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Why Does Consumption Fluctuate in Old Age and How Should the Government Insure It?

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Listed:
  • Richard Blundell
  • Margherita Borella
  • Jeanne Commault
  • Mariacristina De Nardi

Abstract

In old age, consumption can fluctuate because of shocks to available resources and because health shocks affect utility from consumption. We find that even temporary drops in income and health are associated with drops in consumption and most of the effect of temporary drops in health on consumption stems from the reduction in the marginal utility from consumption that they generate. More precisely, after a health shock, richer households adjust their consumption of luxury goods because their utility of consuming them changes. Poorer households, instead, adjust both their necessary and luxury consumption because of changing resources and utility from consumption.

Suggested Citation

  • Richard Blundell & Margherita Borella & Jeanne Commault & Mariacristina De Nardi, 2020. "Why Does Consumption Fluctuate in Old Age and How Should the Government Insure It?," NBER Working Papers 27348, National Bureau of Economic Research, Inc.
  • Handle: RePEc:nbr:nberwo:27348
    Note: AG HC HE PE
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    References listed on IDEAS

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    1. Amy Finkelstein & Erzo F. P. Luttmer & Matthew J. Notowidigdo, 2009. "Approaches to Estimating the Health State Dependence of the Utility Function," American Economic Review, American Economic Association, vol. 99(2), pages 116-121, May.
    2. Andreas Fagereng & Martin B. Holm & Gisle J. Natvik, 2016. "MPC heterogeneity and household balance sheets," Discussion Papers 852, Statistics Norway, Research Department.
    3. Jeanne Commault, 2016. "How Does Nondurable Consumption Respond To Transitory Income Shocks? Reconciling Natural Experiments and Structural Estimations," Working Papers hal-01328904, HAL.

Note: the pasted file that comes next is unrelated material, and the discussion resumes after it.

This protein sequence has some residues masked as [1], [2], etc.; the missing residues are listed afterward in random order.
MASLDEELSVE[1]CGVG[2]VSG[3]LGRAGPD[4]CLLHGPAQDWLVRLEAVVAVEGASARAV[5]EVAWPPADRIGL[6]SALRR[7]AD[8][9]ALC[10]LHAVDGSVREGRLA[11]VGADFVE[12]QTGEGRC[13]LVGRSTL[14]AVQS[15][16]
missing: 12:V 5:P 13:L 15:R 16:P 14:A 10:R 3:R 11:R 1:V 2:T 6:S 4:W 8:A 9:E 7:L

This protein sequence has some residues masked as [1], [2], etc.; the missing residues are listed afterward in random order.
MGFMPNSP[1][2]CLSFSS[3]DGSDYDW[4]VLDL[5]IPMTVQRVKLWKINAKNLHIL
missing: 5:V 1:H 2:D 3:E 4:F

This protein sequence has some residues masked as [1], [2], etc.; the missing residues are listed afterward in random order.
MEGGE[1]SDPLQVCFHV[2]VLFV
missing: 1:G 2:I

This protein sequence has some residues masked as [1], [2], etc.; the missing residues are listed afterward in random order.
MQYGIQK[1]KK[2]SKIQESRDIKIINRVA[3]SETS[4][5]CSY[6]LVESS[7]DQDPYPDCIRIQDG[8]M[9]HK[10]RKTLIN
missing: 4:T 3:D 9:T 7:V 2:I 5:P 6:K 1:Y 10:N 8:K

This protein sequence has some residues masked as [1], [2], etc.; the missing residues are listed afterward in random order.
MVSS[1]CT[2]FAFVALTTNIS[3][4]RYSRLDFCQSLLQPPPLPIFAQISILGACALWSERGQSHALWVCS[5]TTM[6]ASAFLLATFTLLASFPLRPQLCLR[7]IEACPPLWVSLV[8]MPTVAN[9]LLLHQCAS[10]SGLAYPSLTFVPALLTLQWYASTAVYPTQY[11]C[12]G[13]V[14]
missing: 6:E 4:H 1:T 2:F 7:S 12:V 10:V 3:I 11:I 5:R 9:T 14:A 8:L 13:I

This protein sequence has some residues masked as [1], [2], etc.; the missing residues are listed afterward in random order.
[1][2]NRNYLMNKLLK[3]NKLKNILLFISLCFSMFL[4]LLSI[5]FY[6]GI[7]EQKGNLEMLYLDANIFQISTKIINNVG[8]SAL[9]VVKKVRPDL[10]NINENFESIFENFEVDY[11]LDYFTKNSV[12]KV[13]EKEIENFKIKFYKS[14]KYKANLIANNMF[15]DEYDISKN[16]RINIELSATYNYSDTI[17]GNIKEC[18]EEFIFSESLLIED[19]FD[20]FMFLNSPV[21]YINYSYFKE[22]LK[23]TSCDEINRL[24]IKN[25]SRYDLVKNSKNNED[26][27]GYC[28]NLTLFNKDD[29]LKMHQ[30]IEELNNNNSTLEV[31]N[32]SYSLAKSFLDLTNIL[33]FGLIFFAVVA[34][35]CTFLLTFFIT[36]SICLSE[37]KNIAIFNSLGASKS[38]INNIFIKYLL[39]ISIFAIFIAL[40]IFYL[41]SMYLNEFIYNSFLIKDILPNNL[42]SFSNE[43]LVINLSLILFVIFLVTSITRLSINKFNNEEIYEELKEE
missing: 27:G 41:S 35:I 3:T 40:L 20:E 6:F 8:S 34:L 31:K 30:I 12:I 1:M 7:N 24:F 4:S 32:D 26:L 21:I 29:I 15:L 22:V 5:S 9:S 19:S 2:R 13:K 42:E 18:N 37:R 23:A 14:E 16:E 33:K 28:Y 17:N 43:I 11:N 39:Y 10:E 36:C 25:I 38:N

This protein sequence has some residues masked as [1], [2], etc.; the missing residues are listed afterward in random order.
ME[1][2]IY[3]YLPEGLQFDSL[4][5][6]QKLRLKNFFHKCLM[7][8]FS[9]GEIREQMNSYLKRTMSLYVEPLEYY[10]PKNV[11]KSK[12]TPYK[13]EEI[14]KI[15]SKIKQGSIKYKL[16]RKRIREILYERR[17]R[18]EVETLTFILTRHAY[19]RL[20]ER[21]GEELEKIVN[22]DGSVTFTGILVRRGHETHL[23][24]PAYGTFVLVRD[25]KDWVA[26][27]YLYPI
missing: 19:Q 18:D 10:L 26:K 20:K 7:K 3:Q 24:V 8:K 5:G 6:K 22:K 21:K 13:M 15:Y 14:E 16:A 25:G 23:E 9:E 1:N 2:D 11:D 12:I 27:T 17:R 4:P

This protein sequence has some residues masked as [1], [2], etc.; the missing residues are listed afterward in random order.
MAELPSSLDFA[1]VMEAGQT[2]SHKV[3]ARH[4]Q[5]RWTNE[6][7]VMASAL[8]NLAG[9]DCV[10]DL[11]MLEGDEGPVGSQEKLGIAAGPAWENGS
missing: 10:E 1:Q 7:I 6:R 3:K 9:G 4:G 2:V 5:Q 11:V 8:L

4. Thomas F. Crossley & Cormac O'Dea & Richard Blundell & Rowena Crawford & Eric French & Gemma Tetlow, 2016. "Comparing Retirement Wealth Trajectories on Both Sides of the Pond," Fiscal Studies, Institute for Fiscal Studies, vol. 37, pages 105-130, March.
    5. French Eric & Jones John Bailey & McCauley Jeremy, 2017. "The Accuracy of Economic Measurement in the Health and Retirement Study," Forum for Health Economics & Policy, De Gruyter, vol. 20(2), pages 1-16, December.
    6. Cochrane, John H, 1991. "A Simple Test of Consumption Insurance," Journal of Political Economy, University of Chicago Press, vol. 99(5), pages 957-976, October.
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    More about this item

    JEL classification:

    • D1 - Microeconomics - - Household Behavior
    • D11 - Microeconomics - - Household Behavior - - - Consumer Economics: Theory
    • D12 - Microeconomics - - Household Behavior - - - Consumer Economics: Empirical Analysis
    • D14 - Microeconomics - - Household Behavior - - - Household Saving; Personal Finance
    • E2 - Macroeconomics and Monetary Economics - - Consumption, Saving, Production, Employment, and Investment
    • E21 - Macroeconomics and Monetary Economics - - Consumption, Saving, Production, Employment, and Investment - - - Consumption; Saving; Wealth
    • H2 - Public Economics - - Taxation, Subsidies, and Revenue
    • H31 - Public Economics - - Fiscal Policies and Behavior of Economic Agents - - - Household
    • H51 - Public Economics - - National Government Expenditures and Related Policies - - - Government Expenditures and Health

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